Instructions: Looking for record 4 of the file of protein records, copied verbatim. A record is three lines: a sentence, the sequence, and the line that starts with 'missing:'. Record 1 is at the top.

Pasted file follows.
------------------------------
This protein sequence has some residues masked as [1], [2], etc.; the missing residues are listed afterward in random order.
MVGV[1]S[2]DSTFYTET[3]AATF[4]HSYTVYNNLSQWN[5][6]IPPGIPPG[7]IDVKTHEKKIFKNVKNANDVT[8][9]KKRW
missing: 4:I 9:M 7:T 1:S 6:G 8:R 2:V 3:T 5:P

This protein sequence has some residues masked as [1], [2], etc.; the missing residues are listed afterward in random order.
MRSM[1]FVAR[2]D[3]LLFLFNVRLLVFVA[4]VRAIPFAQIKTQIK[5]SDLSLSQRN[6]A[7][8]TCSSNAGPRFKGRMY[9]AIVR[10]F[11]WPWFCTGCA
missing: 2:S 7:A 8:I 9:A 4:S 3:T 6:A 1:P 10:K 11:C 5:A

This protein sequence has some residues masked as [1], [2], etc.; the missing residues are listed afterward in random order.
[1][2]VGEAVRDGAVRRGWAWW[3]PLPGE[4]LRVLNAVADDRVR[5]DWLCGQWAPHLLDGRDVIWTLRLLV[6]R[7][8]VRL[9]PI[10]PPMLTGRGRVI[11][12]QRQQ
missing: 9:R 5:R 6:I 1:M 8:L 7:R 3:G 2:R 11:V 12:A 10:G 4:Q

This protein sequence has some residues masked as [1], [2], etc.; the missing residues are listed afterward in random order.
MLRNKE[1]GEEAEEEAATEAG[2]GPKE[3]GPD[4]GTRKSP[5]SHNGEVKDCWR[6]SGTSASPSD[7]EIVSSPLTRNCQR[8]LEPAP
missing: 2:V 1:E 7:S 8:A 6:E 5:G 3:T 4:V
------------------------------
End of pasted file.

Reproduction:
This protein sequence has some residues masked as [1], [2], etc.; the missing residues are listed afterward in random order.
MLRNKE[1]GEEAEEEAATEAG[2]GPKE[3]GPD[4]GTRKSP[5]SHNGEVKDCWR[6]SGTSASPSD[7]EIVSSPLTRNCQR[8]LEPAP
missing: 2:V 1:E 7:S 8:A 6:E 5:G 3:T 4:V